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Greek enlightenment in South Russia

Author(s) : Bruess Gregory (1/15/2008)

For citation: Bruess Gregory, "Greek enlightenment in South Russia", 2008,
Encyclopaedia of the Hellenic World, Black Sea
URL: <http://www.ehw.gr/l.aspx?id=11096>

Greek enlightenment in South Russia (2/13/2009 v.1) Νεοελληνικός Διαφωτισμός στη Νότια Ρωσία (2/24/2009 v.1) 

1. Introduction

The Greek Enlightenment occurred in southern Russia at the end of the eighteenth century because Greece and Russia shared a common Byzantine Orthodox heritage, Catherine II was determined to enact “enlightened” reforms, and Russian imperial ambitions in the Black Sea littoral and Greek desires for national emancipation from the Ottoman Empire converged. Evgenios Voulgaris and Nikiforos Theotokis, two Greek prelates in the service of Catherine and the Russian Orthodox Church, were the essence of the Greek Enlightenment in southern Russia. Their accomplishments and successes as clerics, administrators, translators of Western philosophical and scientific works, proponents and teachers of natural philosophy, defenders of free inquiry, scholars, and advocates for Greeks in Russia and the Ottoman territoriy epitomized the Greek Enlightenment. As a consequence of their activities, southern Russia became a crucible for a renewed Greece.

The Greek Enlightenment in southern Russia commenced when Russia defeated the Ottoman Empire in 1774. Among other important provisions, the Treaty of Küçük Kaynarca secured for Russia the rich territories north of the Black Sea. Catherine named the area New Russia and began to implement policies to realize its political consolidation, social integration, and economic development. To this end, Catherine’s government encouraged the colonization of the sparsely populated new territories with Russian and foreigners. Russia enticed Greek colonists to New Russia with promises of safety from the Ottomans, economic incentives to promote business and trade, and the freedom to maintain their cultural identity. Also attracted to the south were members of Russia's most prominent religious sect, the Old Believers, whom Catherine promised limited religious toleration in return for political allegiance to St. Petersburg.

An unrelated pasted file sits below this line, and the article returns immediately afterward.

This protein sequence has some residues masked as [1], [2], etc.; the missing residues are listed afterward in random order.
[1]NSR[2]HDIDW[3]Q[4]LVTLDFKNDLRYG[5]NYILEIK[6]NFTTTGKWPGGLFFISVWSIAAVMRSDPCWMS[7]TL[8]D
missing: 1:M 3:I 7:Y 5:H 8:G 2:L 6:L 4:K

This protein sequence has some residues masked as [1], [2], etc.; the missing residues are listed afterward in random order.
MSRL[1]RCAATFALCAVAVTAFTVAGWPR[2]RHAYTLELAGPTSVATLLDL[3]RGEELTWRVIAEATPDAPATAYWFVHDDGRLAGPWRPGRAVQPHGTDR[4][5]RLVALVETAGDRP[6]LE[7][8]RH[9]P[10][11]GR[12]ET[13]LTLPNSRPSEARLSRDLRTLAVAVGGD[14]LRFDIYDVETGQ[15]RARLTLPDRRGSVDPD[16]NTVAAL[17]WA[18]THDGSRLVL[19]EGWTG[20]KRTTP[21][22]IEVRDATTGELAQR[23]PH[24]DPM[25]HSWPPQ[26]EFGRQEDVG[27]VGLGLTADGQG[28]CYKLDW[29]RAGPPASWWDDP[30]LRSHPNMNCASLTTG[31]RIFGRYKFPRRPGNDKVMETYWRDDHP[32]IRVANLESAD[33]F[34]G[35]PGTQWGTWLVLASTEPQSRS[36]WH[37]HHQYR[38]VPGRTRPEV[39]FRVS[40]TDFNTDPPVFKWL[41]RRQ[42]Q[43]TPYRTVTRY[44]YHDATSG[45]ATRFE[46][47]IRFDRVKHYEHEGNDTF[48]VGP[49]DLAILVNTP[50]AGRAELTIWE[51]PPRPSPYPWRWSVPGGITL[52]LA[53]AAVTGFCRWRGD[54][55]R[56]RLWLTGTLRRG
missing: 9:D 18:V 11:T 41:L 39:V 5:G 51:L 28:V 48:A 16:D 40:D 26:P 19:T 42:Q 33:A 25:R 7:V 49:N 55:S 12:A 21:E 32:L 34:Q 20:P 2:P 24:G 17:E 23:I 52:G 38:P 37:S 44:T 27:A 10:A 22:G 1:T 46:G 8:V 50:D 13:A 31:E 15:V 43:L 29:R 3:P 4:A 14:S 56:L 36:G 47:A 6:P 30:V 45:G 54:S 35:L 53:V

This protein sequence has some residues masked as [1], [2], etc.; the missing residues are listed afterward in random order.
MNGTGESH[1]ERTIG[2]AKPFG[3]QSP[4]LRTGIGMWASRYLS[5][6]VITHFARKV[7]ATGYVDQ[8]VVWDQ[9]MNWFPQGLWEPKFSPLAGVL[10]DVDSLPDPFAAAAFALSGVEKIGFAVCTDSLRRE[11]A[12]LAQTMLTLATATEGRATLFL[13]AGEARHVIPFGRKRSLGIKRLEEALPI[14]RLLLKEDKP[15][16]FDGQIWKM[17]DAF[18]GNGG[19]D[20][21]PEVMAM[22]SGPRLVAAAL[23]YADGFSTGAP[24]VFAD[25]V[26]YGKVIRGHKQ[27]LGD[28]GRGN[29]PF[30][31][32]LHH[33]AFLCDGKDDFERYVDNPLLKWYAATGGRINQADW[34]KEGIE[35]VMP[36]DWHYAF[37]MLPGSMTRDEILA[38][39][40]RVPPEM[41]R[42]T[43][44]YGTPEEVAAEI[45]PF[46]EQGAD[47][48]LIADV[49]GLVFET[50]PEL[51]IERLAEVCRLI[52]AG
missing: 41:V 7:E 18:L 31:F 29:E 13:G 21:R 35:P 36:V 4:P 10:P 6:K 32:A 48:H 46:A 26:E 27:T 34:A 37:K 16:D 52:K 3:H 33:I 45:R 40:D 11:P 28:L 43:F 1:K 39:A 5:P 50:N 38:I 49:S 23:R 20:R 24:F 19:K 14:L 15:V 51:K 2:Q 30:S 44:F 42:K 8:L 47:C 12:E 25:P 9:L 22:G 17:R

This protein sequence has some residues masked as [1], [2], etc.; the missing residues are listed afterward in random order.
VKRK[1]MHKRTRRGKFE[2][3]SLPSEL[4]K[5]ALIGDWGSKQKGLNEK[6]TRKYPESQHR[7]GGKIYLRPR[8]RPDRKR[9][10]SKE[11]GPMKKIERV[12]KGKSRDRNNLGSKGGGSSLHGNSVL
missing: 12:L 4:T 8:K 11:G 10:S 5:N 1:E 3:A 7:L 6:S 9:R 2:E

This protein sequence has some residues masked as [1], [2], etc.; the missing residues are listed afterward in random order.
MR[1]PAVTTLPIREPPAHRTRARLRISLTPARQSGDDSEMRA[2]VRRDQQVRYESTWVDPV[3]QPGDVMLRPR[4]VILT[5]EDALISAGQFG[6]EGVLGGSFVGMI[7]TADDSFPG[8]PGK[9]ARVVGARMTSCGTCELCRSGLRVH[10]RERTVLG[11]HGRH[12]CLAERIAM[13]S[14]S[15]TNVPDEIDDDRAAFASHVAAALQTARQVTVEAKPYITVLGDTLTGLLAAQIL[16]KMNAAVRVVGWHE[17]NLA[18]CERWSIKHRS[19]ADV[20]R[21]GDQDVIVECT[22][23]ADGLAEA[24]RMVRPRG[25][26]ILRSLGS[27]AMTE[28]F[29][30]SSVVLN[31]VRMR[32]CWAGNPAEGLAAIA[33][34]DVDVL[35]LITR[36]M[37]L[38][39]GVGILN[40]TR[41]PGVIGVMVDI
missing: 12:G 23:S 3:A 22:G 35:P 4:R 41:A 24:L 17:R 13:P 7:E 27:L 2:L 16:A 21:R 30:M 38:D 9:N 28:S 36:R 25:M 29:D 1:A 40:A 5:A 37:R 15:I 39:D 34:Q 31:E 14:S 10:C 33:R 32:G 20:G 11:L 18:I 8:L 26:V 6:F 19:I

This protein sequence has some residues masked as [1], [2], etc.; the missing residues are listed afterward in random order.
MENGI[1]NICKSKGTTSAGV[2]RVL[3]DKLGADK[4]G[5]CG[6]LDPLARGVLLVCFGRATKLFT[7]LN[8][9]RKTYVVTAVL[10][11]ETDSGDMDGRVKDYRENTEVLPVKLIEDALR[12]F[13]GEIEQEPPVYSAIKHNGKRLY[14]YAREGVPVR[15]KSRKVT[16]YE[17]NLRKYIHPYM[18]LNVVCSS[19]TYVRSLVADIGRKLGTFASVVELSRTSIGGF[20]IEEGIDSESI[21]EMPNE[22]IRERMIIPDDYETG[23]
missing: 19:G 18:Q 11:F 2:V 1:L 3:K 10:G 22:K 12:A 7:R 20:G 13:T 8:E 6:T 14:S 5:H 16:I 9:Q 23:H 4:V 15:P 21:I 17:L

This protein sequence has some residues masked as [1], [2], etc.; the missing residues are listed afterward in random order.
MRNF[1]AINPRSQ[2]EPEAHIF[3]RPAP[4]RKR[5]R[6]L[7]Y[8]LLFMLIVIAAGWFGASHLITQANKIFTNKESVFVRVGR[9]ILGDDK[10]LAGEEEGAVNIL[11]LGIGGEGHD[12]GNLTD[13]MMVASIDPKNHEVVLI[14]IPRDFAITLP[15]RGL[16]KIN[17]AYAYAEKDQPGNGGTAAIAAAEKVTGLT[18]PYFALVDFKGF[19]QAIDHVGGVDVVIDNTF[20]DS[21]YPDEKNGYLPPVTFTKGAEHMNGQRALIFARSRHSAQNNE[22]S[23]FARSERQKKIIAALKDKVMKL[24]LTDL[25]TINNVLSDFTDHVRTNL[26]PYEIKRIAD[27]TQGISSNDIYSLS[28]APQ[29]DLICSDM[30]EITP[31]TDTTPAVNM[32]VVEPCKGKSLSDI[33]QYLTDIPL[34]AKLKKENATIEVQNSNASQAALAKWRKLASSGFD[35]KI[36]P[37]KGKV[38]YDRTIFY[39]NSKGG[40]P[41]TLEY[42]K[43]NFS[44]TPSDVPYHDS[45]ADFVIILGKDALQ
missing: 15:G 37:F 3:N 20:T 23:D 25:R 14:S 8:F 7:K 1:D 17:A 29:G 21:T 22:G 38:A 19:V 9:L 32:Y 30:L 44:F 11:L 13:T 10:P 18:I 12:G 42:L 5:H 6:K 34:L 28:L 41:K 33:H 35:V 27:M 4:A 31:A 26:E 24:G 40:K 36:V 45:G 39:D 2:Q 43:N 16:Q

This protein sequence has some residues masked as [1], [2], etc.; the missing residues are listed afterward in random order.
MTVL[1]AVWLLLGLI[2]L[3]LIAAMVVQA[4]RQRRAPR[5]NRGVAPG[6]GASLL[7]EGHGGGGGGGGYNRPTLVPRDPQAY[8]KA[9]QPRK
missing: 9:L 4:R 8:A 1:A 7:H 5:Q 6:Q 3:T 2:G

2. Eugenios Voulgaris

Empress Catherine II and Prince Grigorii Potemkin understood that New Russia’s unique situation required special leadership. Catherine appointed Potemkin governor-general of New Russia in 1774 and of Azov in 1775. Also in 1775, she appointed Evgenios Voulgaris (1716-1806) as archbishop of the newly established diocese of Slaviansk and Kherson whose borders complemented those of the two new provinces. Voulgaris, one of the most notable members of the Greek Enlightenment, was born in Corfu. He received his education in the Ionian islands, Ioannina, and Italy. After taking his monastic vows, Voulgaris spent twenty years as a teacher in the Greek East in places such as Ioannina (Maroutsis School), the Athonite Academy on Mt. Athos, and the Great Patriarchal School in Constantinople. He also translated numerous Western philosophical and mathematical works during this period. In 1764, Voulgaris journeyed to Saxony, where he published yet more translations and even his own work, Logic. In Leipzig, he made the acquaintance of Voltaire and translated his essay, On the Dissensions within the Churches of Poland, into Greek in 1768. The Voltaire translation and his translation of Catherine’s Nakaz (Great Instruction) earned him an invitation to Russia in 1771. Voulgaris served at the Russian court as a highly-respected translator and publicist of Russia’s involvement in the Greek East.1